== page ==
15 Kensington Place, Walcot, Bath
15 Kensington Place forms part of a Grade II section of late 18th century terraced townhouses at 11-21 Kensington Place, situated within the Bath conservation area and World Heritage Site. The focus of this application is to the rear within the long garden strip running to the south towards Kensington Meadows. Historically, the terrace at Kensington Place featured generous linear garden plots, a large number of which remain as part of the original designed setting and layout of the terrace and contribute to the significant visual openness of the terrace rear. As such, the terrace as a whole contributes to the 18th century Town Planning OUV of the World Heritage Site due to its largely retained layout and setting. The principal elevation of the terrace is more formalised with a Bath stone ashlar treatment, whilst the rear elevation is more varied in a mix of ashlar and rubble stone; the gardens offer a continuation of this informal material palette with coursed rubble stone boundary walls, albeit with later unsympathetic additions such as the timber-clad garages along Meadows Lane. The upper halves of the gardens are typically used more in direct relation to the occupants of the building, whereas the lower halves have been adapted for use as off-street parking with access from the lower lane, and there are a number of examples of changing garden boundaries which have already disturbed the historic plot layout of the terrace’s garden setting.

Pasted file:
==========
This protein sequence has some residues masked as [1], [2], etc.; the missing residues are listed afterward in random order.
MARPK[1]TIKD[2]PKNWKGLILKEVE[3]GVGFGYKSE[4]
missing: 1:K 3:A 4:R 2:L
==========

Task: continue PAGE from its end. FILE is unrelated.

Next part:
BPT previously objected to permitted application 12/04992/FUL on grounds that the construction of a garage mid-way up the garden plot would disturb the historic garden setting of the listed terrace and the wider character and setting of Kensington Place. We did however emphasise that no objection was raised to the principle of “small garage developments of the bottom of these long garden plots”.
We therefore maintain that a garage at the end of the garden plot would be more appropriate to facilitate parking with reduced encroachment on the upper extent of the garden plot. This is an opportunity to tidy up the site and regularise the location of vehicle parking, as well as the removal of the unauthorised shipping container which appears to have been retained on the site contrary to the conditions of permitted application 12/04992/FUL.
Considering the historic sensitivity of its location and setting, we maintain that the proposed garage should be of a high quality design in keeping with its Grade II terrace, and conservation area setting. Considering the proposed use of Bath rubble stone for the external walls, the use of uPVC windows and doors would be an incongruous addition to the conservation area which is characterised by the use of timber windows and doors as part of its wider traditional material vernacular. We encourage consideration of more sympathetic timber or metal alternatives to ensure the garage would be a sustainable and sympathetic addition.
There are concerns regarding the extent of concrete hardstanding proposed as part of this scheme, and whether this would extend further into the garden space beyond the proposed garage footprint. We strongly recommend that this is clarified, and maintain that an excessive provision of hardstanding would have an adverse impact on the green garden setting of the listed terrace. We strongly recommend that further details are provided regarding how the on-site parking would be secured for use by the tenants of 15 Kensington Place, to ensure that the proposed public benefit of this scheme would be secured through to delivery.